Barn owls

Barn owl
Pastel sketch by M. Sloan

It was late. Downtown. And a pale shadow soared silently overhead.

It was only the flash of unfurled white wings that caught our attention. We looked up just in time to see an owl landing on a parapet of city hall.

We heard small papery cries. Then, in another flash, the owl sped away. After a bit, two small faces looked down at us, as curious about us as we were about them.

They were baby barn owls, probably the most human looking of all birds. Right then and there I fell in love with them.

ARKive video - Barn owl in flight

Barn owls haven’t always been loved. People have believed (still believe!) all sorts of malicious things about owls: they’re harbingers of death, witches, and bad weather. Barn owls have screetchy voices that creep people out. They look like ghosts flying around in the dark. So we humans have hunted and persecuted them over the years.  We build cities over their roaming grounds. Like other animals that aren’t human, they’ve been in decline.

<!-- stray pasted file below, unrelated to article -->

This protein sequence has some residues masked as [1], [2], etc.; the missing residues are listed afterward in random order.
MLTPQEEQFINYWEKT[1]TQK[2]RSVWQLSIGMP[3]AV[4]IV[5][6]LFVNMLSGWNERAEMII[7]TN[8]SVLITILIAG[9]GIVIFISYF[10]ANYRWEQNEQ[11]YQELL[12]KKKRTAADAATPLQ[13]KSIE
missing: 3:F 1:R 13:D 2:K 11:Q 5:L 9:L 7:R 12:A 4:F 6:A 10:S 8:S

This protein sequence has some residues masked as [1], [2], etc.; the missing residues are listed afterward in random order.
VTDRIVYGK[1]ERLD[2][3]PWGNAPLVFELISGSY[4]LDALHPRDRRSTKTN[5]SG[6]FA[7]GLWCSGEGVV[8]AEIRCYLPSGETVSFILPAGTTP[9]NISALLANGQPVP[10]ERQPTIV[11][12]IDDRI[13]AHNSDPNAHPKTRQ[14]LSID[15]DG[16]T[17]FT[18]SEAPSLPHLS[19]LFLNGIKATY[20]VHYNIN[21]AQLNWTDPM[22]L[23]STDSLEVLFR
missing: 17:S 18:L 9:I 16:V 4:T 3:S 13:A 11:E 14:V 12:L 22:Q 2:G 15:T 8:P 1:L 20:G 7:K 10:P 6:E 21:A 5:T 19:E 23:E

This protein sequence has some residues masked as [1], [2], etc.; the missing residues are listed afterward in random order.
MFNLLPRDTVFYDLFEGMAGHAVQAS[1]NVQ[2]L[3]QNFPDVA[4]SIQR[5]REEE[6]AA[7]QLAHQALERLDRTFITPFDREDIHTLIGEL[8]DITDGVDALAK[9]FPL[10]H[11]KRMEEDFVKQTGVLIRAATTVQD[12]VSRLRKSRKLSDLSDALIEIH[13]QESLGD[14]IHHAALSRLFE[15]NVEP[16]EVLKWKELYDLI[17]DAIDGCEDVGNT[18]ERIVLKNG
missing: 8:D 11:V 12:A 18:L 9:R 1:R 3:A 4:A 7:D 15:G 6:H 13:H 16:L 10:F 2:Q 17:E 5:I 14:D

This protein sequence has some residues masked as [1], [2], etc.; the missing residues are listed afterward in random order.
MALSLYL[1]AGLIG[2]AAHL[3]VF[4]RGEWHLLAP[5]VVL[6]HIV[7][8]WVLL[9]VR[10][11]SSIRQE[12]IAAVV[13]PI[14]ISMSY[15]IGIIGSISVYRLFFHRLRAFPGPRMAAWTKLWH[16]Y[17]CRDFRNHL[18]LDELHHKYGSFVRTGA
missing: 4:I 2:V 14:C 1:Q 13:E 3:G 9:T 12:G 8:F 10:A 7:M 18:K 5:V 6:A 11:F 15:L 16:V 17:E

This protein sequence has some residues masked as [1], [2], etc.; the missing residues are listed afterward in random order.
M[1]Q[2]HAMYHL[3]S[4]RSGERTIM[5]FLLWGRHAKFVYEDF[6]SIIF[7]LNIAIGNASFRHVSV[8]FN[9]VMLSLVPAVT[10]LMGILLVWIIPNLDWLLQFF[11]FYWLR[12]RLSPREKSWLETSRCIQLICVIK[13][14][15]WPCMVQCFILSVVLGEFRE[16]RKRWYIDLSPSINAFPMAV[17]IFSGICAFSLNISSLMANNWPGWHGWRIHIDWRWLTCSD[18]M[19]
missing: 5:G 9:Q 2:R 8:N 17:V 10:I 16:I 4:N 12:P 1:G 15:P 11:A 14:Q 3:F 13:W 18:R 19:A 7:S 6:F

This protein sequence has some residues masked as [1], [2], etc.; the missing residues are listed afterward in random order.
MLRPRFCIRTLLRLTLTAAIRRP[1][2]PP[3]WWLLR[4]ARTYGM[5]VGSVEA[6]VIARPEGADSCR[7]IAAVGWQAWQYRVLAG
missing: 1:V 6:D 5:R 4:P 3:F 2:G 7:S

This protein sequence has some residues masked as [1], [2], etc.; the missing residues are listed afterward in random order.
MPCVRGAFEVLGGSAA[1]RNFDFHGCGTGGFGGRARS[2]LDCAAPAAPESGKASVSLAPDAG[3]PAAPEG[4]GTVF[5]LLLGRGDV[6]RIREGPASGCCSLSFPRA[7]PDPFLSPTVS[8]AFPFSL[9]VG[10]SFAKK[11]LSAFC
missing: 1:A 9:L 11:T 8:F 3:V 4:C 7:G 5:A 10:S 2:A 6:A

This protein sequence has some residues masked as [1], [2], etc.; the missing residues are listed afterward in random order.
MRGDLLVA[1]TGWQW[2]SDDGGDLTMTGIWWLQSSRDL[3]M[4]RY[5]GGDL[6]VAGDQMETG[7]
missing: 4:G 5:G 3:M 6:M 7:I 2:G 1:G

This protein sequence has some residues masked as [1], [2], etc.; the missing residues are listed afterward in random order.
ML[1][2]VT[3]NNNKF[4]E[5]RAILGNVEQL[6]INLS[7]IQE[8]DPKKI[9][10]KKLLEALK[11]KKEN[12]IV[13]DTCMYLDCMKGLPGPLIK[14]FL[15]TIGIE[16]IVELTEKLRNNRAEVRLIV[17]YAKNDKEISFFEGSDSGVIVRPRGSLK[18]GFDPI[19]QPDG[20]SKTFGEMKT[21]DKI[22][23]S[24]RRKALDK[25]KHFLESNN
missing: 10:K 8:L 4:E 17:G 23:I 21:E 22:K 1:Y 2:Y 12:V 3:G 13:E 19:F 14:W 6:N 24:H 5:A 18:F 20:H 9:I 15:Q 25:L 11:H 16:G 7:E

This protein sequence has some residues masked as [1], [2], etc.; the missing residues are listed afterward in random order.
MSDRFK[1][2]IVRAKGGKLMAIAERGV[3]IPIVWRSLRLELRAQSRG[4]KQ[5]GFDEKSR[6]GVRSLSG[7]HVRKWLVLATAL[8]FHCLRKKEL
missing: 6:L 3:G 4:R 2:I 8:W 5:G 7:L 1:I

But they eat prodigious amounts of rats and squirrels. They’re good critters to have around. (I don’t know about your town, but in ours, we could sure use some help with rodent control.)

And clearly, barn owls will live in a mixed suburban setting (we’ve got lots of trees, and open space and green belts flanking the megalopolis).  But the birds need nesting places. I would love to put up an owl box in my garden.

Barn owls won’t steal your babies, your money, or your soul (I’m not so sure about chickens, though. Some say yes, some say no. Does anyone know for sure?). According to The Owl Pages, “the Inuit see the Owl as a source of guidance and help.” If you have to believe something about owls, believe this Inuit tale. And believe that barn owls are incredible creatures to see as they ghost their way through the night.

Other owl box sites: